Early Indicators of Future Psychiatric Illness

Early Indicators of Future Psychiatric Illness

Important notice: the information in this article is not meant to diagnose or treat any medical condition. If you suspect that you or someone you know is suffering from a psychiatric illness, please consult a healthcare professional immediately.

Depression is the leading cause of disability worldwide. Even so, less than half of people battling depression riposte their symptoms with mental health services.

A staggering 3 in 4 lifetime cases of mental illness begin between the ages of 14 and 24, with suicide being the third leading cause of death in modern youth.

Today, we’ll discuss the early indicators of psychiatric illness and preventative measures.

A family history of illness

We adopt more than just dashing good looks from our parents. Both physical and mental diseases are passed down as well. That’s not to say a child is certain to have any disorder if one or both parents are carriers, but they’re consequently disposed.

Charting your family’s history of mental illness for future reference is a smart plan. If a common theme such as depression or anxiety is present, it would be reasonable to watch out for relevant symptoms in your children. Early Indicators of Future Psychiatric Illness

Early behaviours and coping strategies

A child’s personality and inclination towards certain coping strategies are strong predictors for future illness. The child who can’t keep focus may later develop problems with delaying gratification and is then disposed to risk-taking behaviours.

Children with potentially unhealthy behaviours or coping strategies won’t necessarily develop illness as adults. It’s just a prediction towards certain disorders if the proper conditions are met.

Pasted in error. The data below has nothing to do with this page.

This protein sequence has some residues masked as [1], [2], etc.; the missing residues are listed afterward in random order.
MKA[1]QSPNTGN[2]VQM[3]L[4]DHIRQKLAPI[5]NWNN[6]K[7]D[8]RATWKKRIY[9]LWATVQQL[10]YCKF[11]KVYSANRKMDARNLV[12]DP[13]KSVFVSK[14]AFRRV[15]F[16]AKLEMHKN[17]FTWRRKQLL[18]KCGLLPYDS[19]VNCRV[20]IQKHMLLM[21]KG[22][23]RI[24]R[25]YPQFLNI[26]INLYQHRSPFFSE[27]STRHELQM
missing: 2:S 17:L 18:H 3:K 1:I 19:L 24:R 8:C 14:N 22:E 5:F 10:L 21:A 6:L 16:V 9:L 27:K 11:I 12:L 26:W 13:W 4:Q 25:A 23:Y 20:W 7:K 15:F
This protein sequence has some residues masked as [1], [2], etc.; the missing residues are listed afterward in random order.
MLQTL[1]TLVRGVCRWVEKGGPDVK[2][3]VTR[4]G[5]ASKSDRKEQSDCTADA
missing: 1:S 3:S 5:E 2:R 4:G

A very orderly child, for example, when under immense stress, can develop obsessive-compulsive disorder (O.C.D.). Likewise, this child’s twin, who was never subject to such stress may never developed the disorder.

Similar examples of common coping strategies in children and their relevant dispositions are below:

  • Perfectionism disposes for low self-esteem, eating disorders, depression, anxiety, and obsessive-compulsive personality disorder (O.C.P.D.).
  • Excessive daydreaming disposes for depression, anxiety, and low self-esteem.
  • An inability to focus disposes for risk-taking behaviours and addiction.
  • Rigid behaviours and narrow interests dispose for generalised anxiety disorder (G.A.D.) and O.C.D.

Paradoxically, these behaviours both predict and are indicative of psychiatric illnesses. So, if your child is displaying any of the above behaviors please consult a healthcare professional.

Environmental factors can cause illness

Earlier we discussed how proper conditions have to be met for a psychiatric disorder to express itself. Illness can usually only occur when the individual is genetically disposed, displays indicative behaviours, and is under sufficient stress.

Stressors include divorce, academic or work pressures, physical or emotional abuse, drug use, sleep deprivation, social maladjustment, or hormonal imbalances.

Traumatic events uniquely cause unpredictable psychiatric illnesses such as post-traumatic stress disorder (P.T.S.D.), anti-social personality disorder (A.S.P.D.), depression, psychosis, agoraphobia, misc. phobias, and O.C.D.

Preventative measures

You can’t prevent a genetic predisposition to illness, but there are many opportunities to reduce other environmental and behavioural causes. This starts with identifying stressors and unhealthy coping strategies so your child can work towards eliminating stress and finding healthy ways to cope.

Regular visits to a mental health specialist are valuable for everyone, especially teens and young adults who haven’t developed healthy coping strategies yet. Making sure they’re eating healthy foods, sleeping well, and have a social support system is invaluable for preventing psychiatric illness.

This article was kindly written and contributed by Alex Schaffer.

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